Fear is a good thing[…]fear is what drives us to take risks and extend ourselves beyond our normal limits, and any writer who feels he is standing on safe ground is unlikely to produce anything of value.
– Paul Auster, “Invisible”
I have felt fear this past nine weeks. A lot of fear. I smelled the sulphur breath of a dragon still many miles away but surely snorting in anticipation of meeting me. It was healthy until…
…I stopped writing every day. You may have noticed. The fear became stale and crippling. The sulphur had plugged my synaptic junctions.
My thoughts now stray so far that my hands are always playing catch-up without ever catching up.
So here’s a pensive pause.
I’ll miss looking into you, dear Void, but I need to look into finding fresh fear.
I hope you’ll miss me too.
I shan’t be long.
To feed on fresh fear confidently go Pale Fish to water’s surface
speaks volumes about
When made silent the message
screams ferocious fear.
This is a shadorma which I wrote after reading the following quote,
In this latest video, an unidentified man says Islam calls for the destruction of all idols. The museum worker was dismissive of this piety, saying the militants “don’t care about the statues” but rather are trying to “send a message to all the world.”
Here’s my second attempt at Erasure Poetry which is a type of Found Poetry. My first attempt was just an abridgement of the text!
I have used the text from ‘The Voyage Out‘, the first novel by Virginia Woolf from erasures.wavepoetry.com. It’s a useful website with a number of interesting texts (and poems derived from them), to practice erasure poetry. I don’t know how much I’ll pursue this particular form but I have tried another way of jumpstarting my creativity by fusing free-write and found poetry which was rather fun (poem: Ramble On! Sing That Song!).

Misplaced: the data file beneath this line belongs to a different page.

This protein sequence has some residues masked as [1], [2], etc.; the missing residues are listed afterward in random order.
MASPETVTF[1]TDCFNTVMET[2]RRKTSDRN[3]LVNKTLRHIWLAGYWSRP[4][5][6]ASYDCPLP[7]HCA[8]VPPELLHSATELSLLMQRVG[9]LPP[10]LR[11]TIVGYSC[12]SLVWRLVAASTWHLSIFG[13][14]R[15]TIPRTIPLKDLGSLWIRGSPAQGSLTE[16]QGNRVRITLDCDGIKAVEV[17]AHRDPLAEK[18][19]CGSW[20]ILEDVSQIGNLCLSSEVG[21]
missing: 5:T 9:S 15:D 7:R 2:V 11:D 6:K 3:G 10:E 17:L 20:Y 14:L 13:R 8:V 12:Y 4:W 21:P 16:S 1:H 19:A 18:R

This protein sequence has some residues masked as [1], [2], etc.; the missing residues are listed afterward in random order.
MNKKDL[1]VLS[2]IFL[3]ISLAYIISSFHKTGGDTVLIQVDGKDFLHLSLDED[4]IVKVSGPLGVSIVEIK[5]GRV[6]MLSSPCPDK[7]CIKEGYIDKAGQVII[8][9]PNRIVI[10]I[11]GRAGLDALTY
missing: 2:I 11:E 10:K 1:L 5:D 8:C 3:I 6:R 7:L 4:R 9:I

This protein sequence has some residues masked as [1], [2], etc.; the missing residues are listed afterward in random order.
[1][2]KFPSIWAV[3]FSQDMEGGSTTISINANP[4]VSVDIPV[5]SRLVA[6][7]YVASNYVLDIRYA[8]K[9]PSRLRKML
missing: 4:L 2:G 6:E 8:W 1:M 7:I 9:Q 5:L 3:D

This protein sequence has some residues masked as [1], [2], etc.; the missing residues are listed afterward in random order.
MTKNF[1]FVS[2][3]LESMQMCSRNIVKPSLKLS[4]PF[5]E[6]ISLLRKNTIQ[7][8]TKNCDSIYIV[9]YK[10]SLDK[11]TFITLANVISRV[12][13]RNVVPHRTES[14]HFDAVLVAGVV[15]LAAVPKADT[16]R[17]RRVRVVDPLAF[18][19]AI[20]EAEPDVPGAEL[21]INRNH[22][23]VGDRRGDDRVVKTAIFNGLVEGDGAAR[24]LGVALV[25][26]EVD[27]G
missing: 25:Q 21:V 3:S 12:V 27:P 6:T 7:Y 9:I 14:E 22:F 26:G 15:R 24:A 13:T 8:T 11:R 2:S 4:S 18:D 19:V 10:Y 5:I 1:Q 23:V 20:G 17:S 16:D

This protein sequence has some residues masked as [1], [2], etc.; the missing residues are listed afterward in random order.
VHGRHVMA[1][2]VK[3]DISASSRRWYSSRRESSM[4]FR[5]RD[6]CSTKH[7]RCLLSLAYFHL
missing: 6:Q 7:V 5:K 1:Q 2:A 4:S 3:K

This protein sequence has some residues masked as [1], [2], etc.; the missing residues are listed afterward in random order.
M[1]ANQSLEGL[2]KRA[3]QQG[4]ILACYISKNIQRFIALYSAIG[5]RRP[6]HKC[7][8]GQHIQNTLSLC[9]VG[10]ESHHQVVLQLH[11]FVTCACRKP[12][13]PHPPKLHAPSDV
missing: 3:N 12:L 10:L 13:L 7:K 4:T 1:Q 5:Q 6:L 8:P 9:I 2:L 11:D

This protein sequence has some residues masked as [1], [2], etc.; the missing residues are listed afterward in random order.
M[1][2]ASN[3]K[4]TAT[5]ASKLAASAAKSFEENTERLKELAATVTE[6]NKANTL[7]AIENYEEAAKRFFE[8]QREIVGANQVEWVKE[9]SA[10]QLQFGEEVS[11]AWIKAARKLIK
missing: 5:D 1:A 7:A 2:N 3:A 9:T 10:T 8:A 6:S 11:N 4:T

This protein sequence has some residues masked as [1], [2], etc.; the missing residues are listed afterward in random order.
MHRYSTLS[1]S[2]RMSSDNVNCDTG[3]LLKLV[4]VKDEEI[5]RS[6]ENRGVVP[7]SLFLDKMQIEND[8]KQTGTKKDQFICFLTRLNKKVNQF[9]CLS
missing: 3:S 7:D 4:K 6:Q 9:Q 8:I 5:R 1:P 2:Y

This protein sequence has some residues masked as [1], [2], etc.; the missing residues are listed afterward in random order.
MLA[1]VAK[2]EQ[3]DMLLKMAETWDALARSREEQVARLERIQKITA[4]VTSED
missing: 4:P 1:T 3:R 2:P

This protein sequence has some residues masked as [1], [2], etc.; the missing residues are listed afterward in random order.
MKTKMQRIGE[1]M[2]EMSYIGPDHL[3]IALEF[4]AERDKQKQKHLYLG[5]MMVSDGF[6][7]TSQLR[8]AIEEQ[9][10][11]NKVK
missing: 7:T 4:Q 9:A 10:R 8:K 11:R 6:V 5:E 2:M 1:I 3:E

The sun down, dusk at the
hours to kill-
coffee and cigarettes,
had been fed
in the lion-house,
hippopotamuses, swine, some loathsome reptiles–
points at you
them, that fixed
attention too far
I was born on November 8 2014. I weighed two pages and 1 post. I was 1123 words long at birth and I was just a big crybaby – ranting and raving. Many people came to hear me though I had nothing more to offer. My birth certificate hadn’t yet been signed – I hadn’t a name. The tag around my wrist fortuitously linked me to someone important; a conscious act by my mother who had not intended on getting me noticed. I had an early growth spurt and transformed from a newborn to a new blog quickly.
I made her a blogger. Yet, she refuses to refer to herself that way. She had mocked that world on many occasions before she had me. She doesn’t want to get saddled down by the responsibilities that come with being creative. She still doesn’t want to acknowledge that I am her life right now and that I make her feel most alive.
She made me because she was having an existential crisis. From how much she mulls over me I realize that she is still in the midst of it. This is also the reason why she is unable to answer the question at hand and has as usual asked me to talk for her. She called me Another Voice. I don’t think it’s a very inspired name. It’s not original; neither attention-grabbing nor attention-seeking. My name, she tells me, is a consequence of where I reside; my domain: To Kill A Miming Bird at WordPress, Dot Com, The Internet, HTTP-1.